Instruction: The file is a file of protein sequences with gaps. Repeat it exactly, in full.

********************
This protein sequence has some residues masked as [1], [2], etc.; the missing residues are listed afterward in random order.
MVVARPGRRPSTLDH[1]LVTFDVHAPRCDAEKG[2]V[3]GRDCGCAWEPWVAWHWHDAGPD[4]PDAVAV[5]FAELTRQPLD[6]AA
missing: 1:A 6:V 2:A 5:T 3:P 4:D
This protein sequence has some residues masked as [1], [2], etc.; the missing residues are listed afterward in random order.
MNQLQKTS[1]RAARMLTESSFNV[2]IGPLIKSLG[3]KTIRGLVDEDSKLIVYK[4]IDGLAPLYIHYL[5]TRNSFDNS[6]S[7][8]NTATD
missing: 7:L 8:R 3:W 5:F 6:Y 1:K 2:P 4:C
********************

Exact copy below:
This protein sequence has some residues masked as [1], [2], etc.; the missing residues are listed afterward in random order.
MVVARPGRRPSTLDH[1]LVTFDVHAPRCDAEKG[2]V[3]GRDCGCAWEPWVAWHWHDAGPD[4]PDAVAV[5]FAELTRQPLD[6]AA
missing: 1:A 6:V 2:A 5:T 3:P 4:D
This protein sequence has some residues masked as [1], [2], etc.; the missing residues are listed afterward in random order.
MNQLQKTS[1]RAARMLTESSFNV[2]IGPLIKSLG[3]KTIRGLVDEDSKLIVYK[4]IDGLAPLYIHYL[5]TRNSFDNS[6]S[7][8]NTATD
missing: 7:L 8:R 3:W 5:F 6:Y 1:K 2:P 4:C